first_imgBy Alec MacGillis, ProPublicaEven as Hillary Clinton appears poised to win easily against a highly erratic candidate with a campaign in meltdown, a sobering reality awaits Democrats on Nov. 9. It seems likely that they will eke out at most a narrow majority in the Senate, but will fail to pick up the 30 seats they need to reclaim the House. If they do manage to win a Senate majority, it will be exceedingly difficult to hold it past 2018, when 25 of the party’s seats must be defended, compared with eight Republican ones.The Republican Party may seem in historic disarray, but it will most likely be able to continue to stymie the Democrats’ legislative agenda, perpetuating Washington’s gridlock for years to come.Liberals have a simple explanation for this state of affairs: Republican-led gerrymandering, which has put Democrats at a disadvantage in the House and in many state legislatures. But this overlooks an even bigger problem for their party. More than ever, Democrats are sorting themselves into geographic clusters where many of their votes have been rendered all but superfluous, especially in elections for the Senate, House and state government.This has long been a problem for the party, but it has grown worse in recent years. The clustering has economic and demographic roots, but also a basic cultural element: Democrats just don’t want to live where they’d need to live to turn more of the map blue.Americans’ tendency toward political self-segregation has been underway for a while now — it’s been eight years since Bill Bishop identified the dynamic in “The Big Sort.” This helps explain why red-blue maps of so many states consist of dark-blue islands in the cities surrounded by red exurbs and rural areas, a distribution that is also driven by urban concentrations of racial minorities and by the decades-long shift in allegiance from Democratic to Republican among working-class white voters.That hyper-concentration of Democratic votes has long hurt the party in the House and state legislatures. In Ohio, for instance, Republicans won 75 percent of the United States House seats in 2012 despite winning only 51 percent of the total votes for the House. That imbalance can be explained partly by Republican gerrymandering. But even if district lines were drawn in rational, nonpartisan ways, a disproportionate share of Democratic votes would still be clustered in urban districts, giving Republicans a larger share of seats than their share of the overall vote. Winning back control of state legislatures in Pennsylvania and Michigan could help Democrats in redistricting in 2020. But it would help more if their voters were not so concentrated in Philadelphia and Pittsburgh, Detroit and Ann Arbor.“It would be awfully difficult to construct a map that wasn’t leaning Republican,” said the University of Michigan political scientist Jowei Chen. “Geography is just very unfortunate from the perspective of the Democrats.”More recently, a confluence of several trends has conspired to make the sorting disadvantageous for Democrats on an even broader scale — increasing the party’s difficulties in House races while also affecting Senate elections and, potentially, future races for the presidency.First, geographic mobility in the United States has become very class-dependent. Once upon a time, lower-income people were willing to pull up stakes and move to places with greater opportunity — think of the people who fled the Dust Bowl for California in the 1930s, or those who took the “Hillbilly Highway” out of Appalachia to work in Midwestern factories, or Southern blacks on the Great Migration. In recent decades, though, internal migration has slowed sharply, and the people who are most likely to move for better opportunities are the highly educated.Second, higher levels of education are increasingly correlated with voting Democratic. This has been most starkly on display in the 2016 election, as polls suggest that Donald J. Trump may be the first Republican in 60 years to not win a majority of white voters with college degrees, even as he holds his own among white voters without degrees. But the trend of increasing Democratic identification among college graduates, and increasing Republican identification among non-graduates, was underway before Trump arrived on the scene. Today, Democrats hold a 12-point edge in party identification among those with a college degree or more. In 2004, the parties were even on that score.Finally, in the United States the economic gap between the wealthiest cities and the rest of the country has grown considerably. The internet was supposed to allow wealth to spread out, since we could be connected anywhere — but the opposite has happened. Per capita income in the District of Columbia has gone from 29 percent above the United States average in 1980 to 68 percent in 2013; in the Bay Area, from 50 percent above to 88 percent; in New York City, from 80 percent above to 172 percent. Cities like New York, San Francisco, Seattle and Boston, exert a strong pull on mobile, highly educated, Democratic-leaning voters, while at the same time stirring resentment in the less prosperous areas those voters leave behind. And these economically dominant cities tend to be in deep-blue states.How extreme is Democratic clustering? If you compare President Obama’s 2012 performance with Al Gore’s in 2000, you can see a huge increase in the Democratic percentage of the vote in the 68 largest metro areas. But it barely budged everywhere else. Some of that increase was caused by voters already in those cities flipping from Republican to Democratic. But it was also the gravitational effect.This clustering of Democrats helps explain why Trump has been keeping it close in Ohio and Iowa, both states where some 72 percent of white residents over 24 lack college degrees, the highest share among the 13 most competitive states.It works the other way in presidential elections, too. Democrats have gained in some other swing states with high levels of college-educated voters, like Virginia and Colorado, and they do at least reap a benefit in the Electoral College for having a lock on big states such as New York and California.But it’s another story in the Senate, where this dynamic helps explain why the Democrats are perpetually struggling to hold a majority. The Democrats have long been at a disadvantage in the Senate, where the populous, urbanized states where Democrats prevail get the same two seats as the rural states where Republicans are stronger. The 20 states where Republicans hold both Senate seats have, on average, 5.2 million people each; the 16 states where the Democrats hold both seats average 7.9 million people. Put another way, winning Senate elections in states with a total of 126 million people has netted the Democrats eight fewer seats than the Republicans get from winning states with 104 million people.Clustering is part of the problem. All those Democrats gravitating to blue strongholds like New York and California get the party no more Senate seats than Republicans get from Idaho and from Wyoming, a state with a population of about 580,000, slightly more than Fresno, Calif. If the Democrats are going to gain a lasting hold on the Senate, they have to win seats in swing states. But that gets harder the more that Democratic-leaning voters flock to big, blue states, abandoning swing states like Ohio, where the Republican Rob Portman is gliding to re-election, or smaller red states where Democrats might still have a shot at holding Senate seats, like Montana, Indiana or North Dakota.Jenn Topper has thought about this dynamic a lot, because she’s a clear example of it. Topper, 31, grew up in Beavercreek, Ohio, a suburb of Dayton, a city that has lost nearly half its population since 1960. She left for college at Florida State, then for a public relations job in New York, then for a political communications job in Washington.“When you grow up in Ohio, there’s a bigger world out there, and if you know about it, you just want to go to it,” she said.A couple years ago, Topper and some colleagues who were also from Ohio were excited to meet “their” Democratic senator, Sherrod Brown, at an event. He asked them where they lived in Ohio. But they don’t live in Ohio — and won’t be able to vote for him in what is sure to be a tough race in 2018.Topper’s high school classmate Brett Stelter, 31, left Dayton after attending Ohio University. His father was a district parts manager for Honda, which has a plant near Dayton, and Stelter himself did part-time work at the plant. But his dream was to be an actor, and so he ended up in Los Angeles.“There’s just nothing to do in Ohio,” he said. “The jobs are limited, but it’s not just the jobs and the industries that are in Ohio, it’s the mind-set that I didn’t gravitate to.”Stelter, who voted twice for Obama, is disappointed that his vote is superfluous in California, and tries to make up for it by engaging on social media with people back home — people like his father, who is leaning toward Trump. “Part of me wishes I could be there to personally talk to people instead of trolling them on the internet,” he said. But his political irrelevance is not enough to make him consider moving back. “Going back to Ohio to be able to vote every four years is not enough for me.”This clustering is happening even as many smaller cities and outlying regions are experiencing mini-cultural renaissances. For one thing, a foodie or beer snob now has much less to complain about when contemplating dining outside a big coastal city. And most of these places are much more affordable than Brooklyn or Los Angeles. But they can’t seem to compare with the profusion of cool elsewhere.Even cities making comebacks, with restored downtown buildings and plenty of locally brewed I.P.A., have the memory problem. If a city was on the ropes when young people left it, it’s frozen in that form in their image of it. “You’re competing with memory,” Topper said. “People look back and remember what it was like when they were there. You don’t often hear about how things are moving or growing or new things are happening. That picture of when you have left is all you have.”Of course, some people do go back. Brittney Vosters, 30, who went to high school and college in Dayton, left for several years, living in Chicago and enrolling in graduate school in public administration at Rutgers in New Jersey. She recently moved back to Cincinnati so her husband could go to graduate school in northern Kentucky. It has struck her how much her former Dayton classmates have sorted out politically. “It’s noticeable that the people who left are more liberal-minded and the people who stayed are more Republican,” she said.And this sorting out is self-perpetuating, too. The fewer people you encounter of the opposite political persuasion, the more they become an unfathomable other, easily caricatured and impossible to find even occasional common ground with. By segregating themselves in narrow slices of the country, Democrats have also made it harder to make their own case. They are forever preaching to the converted, while their social distance also leaves them unprepared for what’s coming from the other end of the spectrum. Changing that would mean adopting a broader notion of what it means to live in a happening place, and also exposing themselves to discomforts that most people naturally avoid, given the human tendency to seek out our own kind.Vosters, for one, appreciates that her vote counts a lot more now in Ohio than it did when she was in New Jersey and Illinois. But she has no doubt where she’d like to end up for good. For her next move, she said, “I’d look at the political map and go toward the blue, because it’s more comfortable to be around people who are like you.”ProPublica is a Pulitzer Prize-winning investigative newsroom. Sign up for their newsletter. Sign up for our COVID-19 newsletter to stay up-to-date on the latest coronavirus news throughout New York last_img read more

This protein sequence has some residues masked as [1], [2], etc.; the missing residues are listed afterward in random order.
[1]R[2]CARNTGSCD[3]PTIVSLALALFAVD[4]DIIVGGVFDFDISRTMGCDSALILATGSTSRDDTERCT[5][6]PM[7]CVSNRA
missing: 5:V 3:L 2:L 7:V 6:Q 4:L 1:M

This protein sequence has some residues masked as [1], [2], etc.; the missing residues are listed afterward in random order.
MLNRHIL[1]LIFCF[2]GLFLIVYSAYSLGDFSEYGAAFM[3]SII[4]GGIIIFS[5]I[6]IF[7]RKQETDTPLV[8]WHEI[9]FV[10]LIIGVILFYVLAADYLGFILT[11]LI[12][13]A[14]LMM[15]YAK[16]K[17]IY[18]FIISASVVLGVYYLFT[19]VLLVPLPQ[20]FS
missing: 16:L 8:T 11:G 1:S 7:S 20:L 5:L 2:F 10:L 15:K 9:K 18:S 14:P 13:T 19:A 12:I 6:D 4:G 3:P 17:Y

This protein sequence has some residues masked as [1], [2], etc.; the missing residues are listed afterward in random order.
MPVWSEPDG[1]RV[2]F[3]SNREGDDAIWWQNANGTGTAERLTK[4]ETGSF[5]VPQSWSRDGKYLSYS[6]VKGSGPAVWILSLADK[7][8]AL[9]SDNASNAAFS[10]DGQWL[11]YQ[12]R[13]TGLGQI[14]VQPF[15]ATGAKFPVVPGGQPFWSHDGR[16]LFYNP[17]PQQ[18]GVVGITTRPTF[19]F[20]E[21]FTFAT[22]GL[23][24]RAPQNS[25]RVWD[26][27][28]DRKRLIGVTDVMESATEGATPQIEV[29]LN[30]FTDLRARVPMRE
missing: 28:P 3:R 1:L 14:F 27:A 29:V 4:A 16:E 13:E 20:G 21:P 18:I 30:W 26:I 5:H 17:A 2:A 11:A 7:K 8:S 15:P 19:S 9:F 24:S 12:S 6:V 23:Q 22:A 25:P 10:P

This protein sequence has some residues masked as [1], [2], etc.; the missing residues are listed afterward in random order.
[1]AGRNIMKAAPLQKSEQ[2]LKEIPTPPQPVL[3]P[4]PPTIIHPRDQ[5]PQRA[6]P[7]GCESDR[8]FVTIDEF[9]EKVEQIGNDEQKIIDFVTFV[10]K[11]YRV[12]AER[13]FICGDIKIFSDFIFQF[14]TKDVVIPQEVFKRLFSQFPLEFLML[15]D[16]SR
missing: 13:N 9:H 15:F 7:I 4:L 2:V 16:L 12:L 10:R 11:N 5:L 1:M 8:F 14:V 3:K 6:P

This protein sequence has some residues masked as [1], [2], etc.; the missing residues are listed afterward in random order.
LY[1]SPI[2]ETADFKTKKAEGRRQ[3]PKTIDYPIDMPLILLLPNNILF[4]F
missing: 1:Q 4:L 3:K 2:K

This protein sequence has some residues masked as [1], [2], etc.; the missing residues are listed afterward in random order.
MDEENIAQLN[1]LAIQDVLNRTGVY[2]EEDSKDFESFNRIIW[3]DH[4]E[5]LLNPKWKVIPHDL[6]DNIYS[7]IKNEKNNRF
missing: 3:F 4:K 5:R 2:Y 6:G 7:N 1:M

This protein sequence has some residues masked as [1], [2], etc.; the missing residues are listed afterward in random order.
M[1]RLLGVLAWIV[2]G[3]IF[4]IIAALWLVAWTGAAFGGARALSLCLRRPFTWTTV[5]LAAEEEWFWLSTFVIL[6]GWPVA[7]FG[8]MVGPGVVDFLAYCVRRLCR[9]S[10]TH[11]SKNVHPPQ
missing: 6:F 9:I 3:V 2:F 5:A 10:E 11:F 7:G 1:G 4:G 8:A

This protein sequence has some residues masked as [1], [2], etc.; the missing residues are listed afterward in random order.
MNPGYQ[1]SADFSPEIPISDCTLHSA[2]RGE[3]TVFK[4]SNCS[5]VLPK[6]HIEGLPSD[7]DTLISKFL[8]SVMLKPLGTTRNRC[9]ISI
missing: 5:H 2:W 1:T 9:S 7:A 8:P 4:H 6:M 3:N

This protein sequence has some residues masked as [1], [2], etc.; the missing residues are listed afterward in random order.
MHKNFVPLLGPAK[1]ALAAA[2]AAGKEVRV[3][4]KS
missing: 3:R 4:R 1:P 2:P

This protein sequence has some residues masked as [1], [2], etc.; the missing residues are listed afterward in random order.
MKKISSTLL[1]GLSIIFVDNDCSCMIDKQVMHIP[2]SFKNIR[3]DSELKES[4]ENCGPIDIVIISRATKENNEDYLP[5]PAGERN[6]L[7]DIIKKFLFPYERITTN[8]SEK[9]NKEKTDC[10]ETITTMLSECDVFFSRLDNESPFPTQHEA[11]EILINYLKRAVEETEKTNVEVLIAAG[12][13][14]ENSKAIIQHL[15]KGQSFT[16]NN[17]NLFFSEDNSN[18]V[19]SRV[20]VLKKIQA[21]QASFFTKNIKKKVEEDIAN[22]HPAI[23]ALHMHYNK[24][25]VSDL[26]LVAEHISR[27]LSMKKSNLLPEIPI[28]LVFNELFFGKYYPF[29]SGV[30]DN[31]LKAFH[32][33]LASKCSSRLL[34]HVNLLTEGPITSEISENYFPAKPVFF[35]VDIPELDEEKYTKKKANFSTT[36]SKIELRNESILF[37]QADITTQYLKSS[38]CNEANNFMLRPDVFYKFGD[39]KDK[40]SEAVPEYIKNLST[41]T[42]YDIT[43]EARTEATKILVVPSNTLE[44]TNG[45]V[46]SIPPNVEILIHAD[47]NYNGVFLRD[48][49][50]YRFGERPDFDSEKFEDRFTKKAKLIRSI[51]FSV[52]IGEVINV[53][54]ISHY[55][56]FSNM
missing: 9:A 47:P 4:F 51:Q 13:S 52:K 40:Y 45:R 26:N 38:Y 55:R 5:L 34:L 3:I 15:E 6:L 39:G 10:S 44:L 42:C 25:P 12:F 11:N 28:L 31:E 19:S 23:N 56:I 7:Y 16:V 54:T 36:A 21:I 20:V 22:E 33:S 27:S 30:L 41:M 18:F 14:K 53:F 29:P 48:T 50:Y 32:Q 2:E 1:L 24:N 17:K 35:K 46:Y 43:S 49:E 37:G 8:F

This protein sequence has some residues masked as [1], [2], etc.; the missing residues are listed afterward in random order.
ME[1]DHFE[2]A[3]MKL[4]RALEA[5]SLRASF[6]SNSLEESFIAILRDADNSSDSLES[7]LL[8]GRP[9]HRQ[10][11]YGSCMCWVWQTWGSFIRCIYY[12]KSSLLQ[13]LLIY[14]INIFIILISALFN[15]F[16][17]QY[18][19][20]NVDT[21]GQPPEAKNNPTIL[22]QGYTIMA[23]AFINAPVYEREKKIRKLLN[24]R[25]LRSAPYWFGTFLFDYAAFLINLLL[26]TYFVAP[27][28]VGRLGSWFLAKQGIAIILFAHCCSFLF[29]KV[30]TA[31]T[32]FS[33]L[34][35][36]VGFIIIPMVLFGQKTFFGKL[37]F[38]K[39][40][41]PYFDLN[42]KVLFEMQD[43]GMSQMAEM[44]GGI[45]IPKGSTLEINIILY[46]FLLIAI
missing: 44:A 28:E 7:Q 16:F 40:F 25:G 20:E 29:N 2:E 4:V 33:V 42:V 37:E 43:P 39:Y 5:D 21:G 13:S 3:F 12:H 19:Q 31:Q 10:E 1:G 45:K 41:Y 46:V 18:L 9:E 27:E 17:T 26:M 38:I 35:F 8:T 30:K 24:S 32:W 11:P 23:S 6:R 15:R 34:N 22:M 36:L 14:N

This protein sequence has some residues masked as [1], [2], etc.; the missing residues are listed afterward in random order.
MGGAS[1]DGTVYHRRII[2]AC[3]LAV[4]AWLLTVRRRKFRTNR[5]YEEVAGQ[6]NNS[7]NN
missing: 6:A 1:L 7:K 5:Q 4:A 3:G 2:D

Plymouth 4 – 2 Swindon